Portals and the Challenge of Simplifying Internet Business Use

Portals and the Challenge of Simplifying Internet Business Use

Greg Adamson (University of Melbourne, Australia)
Copyright: © 2009 |Pages: 18
DOI: 10.4018/jwp.2009010102
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Abstract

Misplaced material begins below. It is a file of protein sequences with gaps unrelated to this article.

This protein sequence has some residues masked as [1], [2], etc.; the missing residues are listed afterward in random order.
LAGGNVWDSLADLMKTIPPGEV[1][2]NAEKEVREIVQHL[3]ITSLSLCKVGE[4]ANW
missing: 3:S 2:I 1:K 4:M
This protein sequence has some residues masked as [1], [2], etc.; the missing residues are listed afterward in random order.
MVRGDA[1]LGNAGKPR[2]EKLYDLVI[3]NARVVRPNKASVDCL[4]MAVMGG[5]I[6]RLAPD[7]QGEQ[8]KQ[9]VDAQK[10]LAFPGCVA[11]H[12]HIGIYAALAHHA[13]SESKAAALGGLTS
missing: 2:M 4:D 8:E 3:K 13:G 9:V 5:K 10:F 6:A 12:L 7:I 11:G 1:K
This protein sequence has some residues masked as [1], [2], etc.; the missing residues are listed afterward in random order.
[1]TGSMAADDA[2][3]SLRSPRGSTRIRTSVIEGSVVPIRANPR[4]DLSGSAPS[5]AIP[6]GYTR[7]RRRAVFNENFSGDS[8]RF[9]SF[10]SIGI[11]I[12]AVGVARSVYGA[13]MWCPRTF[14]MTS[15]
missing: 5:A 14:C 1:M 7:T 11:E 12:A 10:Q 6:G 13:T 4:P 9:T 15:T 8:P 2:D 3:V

The Internet promised a lot for enterprises from 1995. The Internet’s ubiquity offered inter-company connectivity (previously provided to corporations by Electronic Data Interchange) for businesses of every size. The business-to-business (B2B) trading exchange concept emerged, 10,000 B2B exchanges were anticipated. Early Internet investment then struck an unexpected hurdle: the Internet didn’t inherently support many of the key requirements for business transactions (such as reliability, confidentiality, integrity, authentication of parties). These requirements added to the cost and complexity of Internet investment. The dot.com stock market crash affected all Internet-related initiatives. But while the B2B exchanges disappeared, other initiatives more aligned to user needs and the Internet’s architecture continued to grow. These included the enterprise portal, which supports the traditional single-business-centred customer relationship model, in contrast to the business disruptive B2B exchange model.

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